Bullpen Fantasy Baseball Report: James Karinchak seems to be the closest; Keynan Middleton gets a stop
Emmanuel Clase has an ERA of 0.83. It also has a 1.43 WHIP.
You’d think the former would be enough to keep the latter from costing him his job, especially since he has a 7-for-8 save chance, but when you’re sharing a box with arguably the most powerful reliever in baseball, anything that is not flawless. is a reason for deletion.
At least, it seems that manager Terry Francona recently managed the Indian paddock. This is one of the 10 closer storylines worth discussing this week. Bullpen report.
Note: “Pecking order” refers to roster in Fantasy and not necessarily who is first in line for saves (although it’s usually the same thing).
It does look like Francona pivoted to James Karinchak, making him save a save on two consecutive days last week, then having him follow Emmanuel Clase in a draw in his very next appearance. Of course, Karinchak suffered a loss in his last appearance on Sunday, scoring two runs in the 10th inning of another draw, and perhaps it is telling that Clase came for the save the next day. But Karinchak needed a day off, and Clase put three runners on with just a one point lead, which has always been the problem for him. Ultimately, Karinchak is better and seems to have more confidence in Francona right now.
For three straight appearances (and four of his last five), Hansel Robles has been used exactly as a close-quarters would be, recording a save, preserving a tie and attempting to secure a one-point lead in the ninth inning. The only problem is that the most recent two of those three appearances have been pretty precarious, with the latest culminating in a failed save on Sunday. Tyler Duffey ended up getting the save in that one after the Twins rallied in the 10th inning, but he’s been mostly ineffective this year. Taylor Rogers and Alex Colome already had a chance in the closer role and ruined it. Maybe the Twins look to Rogers, who still has the best numbers in the field, but Robles is good enough that I think he gets another shot.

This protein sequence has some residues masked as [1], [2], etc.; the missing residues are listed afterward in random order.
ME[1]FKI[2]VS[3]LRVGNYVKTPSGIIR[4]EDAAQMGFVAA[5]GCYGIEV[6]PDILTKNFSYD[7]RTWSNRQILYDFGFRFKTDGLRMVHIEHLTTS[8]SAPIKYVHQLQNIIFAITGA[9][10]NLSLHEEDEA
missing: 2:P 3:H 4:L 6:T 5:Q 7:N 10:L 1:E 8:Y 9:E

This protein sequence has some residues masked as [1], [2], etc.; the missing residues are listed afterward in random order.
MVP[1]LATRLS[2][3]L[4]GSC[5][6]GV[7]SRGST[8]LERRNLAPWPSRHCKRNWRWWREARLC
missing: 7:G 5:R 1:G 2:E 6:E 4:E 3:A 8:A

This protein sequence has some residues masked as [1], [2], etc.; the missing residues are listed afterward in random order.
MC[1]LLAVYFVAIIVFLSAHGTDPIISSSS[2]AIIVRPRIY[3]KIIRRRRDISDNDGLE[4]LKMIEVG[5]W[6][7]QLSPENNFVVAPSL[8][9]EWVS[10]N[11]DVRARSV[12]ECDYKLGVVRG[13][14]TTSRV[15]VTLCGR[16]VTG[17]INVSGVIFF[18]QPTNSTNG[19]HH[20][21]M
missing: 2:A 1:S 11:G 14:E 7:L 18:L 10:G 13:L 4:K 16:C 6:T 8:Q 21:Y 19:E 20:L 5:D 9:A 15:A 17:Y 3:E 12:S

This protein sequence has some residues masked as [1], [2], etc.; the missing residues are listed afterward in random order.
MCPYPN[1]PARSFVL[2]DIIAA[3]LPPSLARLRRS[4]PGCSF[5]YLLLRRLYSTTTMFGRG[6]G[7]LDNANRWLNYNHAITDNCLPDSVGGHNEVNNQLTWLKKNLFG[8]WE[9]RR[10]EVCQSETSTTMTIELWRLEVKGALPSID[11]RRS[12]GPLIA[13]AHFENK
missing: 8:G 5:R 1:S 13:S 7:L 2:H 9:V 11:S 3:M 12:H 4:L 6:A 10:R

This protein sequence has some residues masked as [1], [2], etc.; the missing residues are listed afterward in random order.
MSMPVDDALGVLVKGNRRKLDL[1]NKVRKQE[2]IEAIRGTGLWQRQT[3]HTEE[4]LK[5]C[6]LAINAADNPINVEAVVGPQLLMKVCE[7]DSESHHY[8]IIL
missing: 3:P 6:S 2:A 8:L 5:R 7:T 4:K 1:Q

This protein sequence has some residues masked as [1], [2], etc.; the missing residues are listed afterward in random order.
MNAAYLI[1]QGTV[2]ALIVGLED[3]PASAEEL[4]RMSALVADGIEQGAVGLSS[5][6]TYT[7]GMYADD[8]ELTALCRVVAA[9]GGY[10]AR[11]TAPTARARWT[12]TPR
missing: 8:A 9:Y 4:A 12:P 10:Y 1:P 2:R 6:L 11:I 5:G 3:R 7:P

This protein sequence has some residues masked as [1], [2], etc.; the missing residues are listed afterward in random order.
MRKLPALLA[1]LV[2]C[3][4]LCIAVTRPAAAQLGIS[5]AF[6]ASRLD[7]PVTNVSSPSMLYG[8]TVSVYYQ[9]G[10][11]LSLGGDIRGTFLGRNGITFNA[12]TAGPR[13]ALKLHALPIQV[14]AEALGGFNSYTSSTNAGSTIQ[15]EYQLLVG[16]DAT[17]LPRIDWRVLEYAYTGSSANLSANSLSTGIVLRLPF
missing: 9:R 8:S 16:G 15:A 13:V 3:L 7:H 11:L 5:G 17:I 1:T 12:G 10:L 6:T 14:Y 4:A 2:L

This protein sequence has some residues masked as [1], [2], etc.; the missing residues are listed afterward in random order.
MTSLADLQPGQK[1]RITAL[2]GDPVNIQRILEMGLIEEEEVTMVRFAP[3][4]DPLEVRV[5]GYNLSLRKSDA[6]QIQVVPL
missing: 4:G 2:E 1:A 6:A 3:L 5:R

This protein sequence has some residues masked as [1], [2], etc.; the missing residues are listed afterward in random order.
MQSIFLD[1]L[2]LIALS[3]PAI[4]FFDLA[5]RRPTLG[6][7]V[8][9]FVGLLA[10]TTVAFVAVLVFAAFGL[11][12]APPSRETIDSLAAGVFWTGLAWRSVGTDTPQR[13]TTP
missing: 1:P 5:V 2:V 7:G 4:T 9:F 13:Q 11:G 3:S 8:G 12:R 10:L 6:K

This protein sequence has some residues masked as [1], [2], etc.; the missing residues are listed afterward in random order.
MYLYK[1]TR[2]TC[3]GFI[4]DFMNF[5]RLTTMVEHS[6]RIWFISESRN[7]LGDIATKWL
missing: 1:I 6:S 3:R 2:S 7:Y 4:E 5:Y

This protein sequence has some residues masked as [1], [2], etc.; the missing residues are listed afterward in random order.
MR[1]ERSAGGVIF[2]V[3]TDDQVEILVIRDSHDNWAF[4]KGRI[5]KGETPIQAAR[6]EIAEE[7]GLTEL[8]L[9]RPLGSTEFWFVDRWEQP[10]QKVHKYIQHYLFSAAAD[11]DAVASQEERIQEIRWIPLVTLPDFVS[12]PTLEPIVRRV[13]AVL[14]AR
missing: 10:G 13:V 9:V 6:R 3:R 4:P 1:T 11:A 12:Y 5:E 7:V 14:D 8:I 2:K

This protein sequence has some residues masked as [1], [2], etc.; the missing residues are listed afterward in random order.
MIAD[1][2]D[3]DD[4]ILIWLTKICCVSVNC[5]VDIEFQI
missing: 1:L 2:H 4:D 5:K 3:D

I’m sorry to report that the Rays are up to their old laps again, having a different pitching record for each of their last five saves. They are all listed above. It didn’t help that their closest designate at the start of the year, Diego Castillo, missed time with a strained groin, but after his return he was asked to work the sixth inning of a game and the eighth of another before finally getting a chance to shut one down. Of course, the newly acquired JP Feyereisen was the last to get a stoppage, but probably because Castillo had worked three of the previous four days.
I think they brought Castillo in slowly and are basically back to having him close full time now, but you can never be too sure with the Rays.
What a mess this situation has become. It looked like the Blue Jays were comfortable handing the reins back to Rafael Dolis once he came back from a calf strain last week, but he blew his first chance so epically that he has been brought in for the seventh round the next time around. Tyler Chatwood was the last to get a rescue chance on Sunday and had the numbers to justify it, but as with Dolis, the result was an epic crisis. Manager Charlie Montoyo continues to do everything possible to avoid sticking Jordan Romano in the role, but options may be lacking. Or maybe he gives Dolis or Chatwood another chance, but it’s a draw.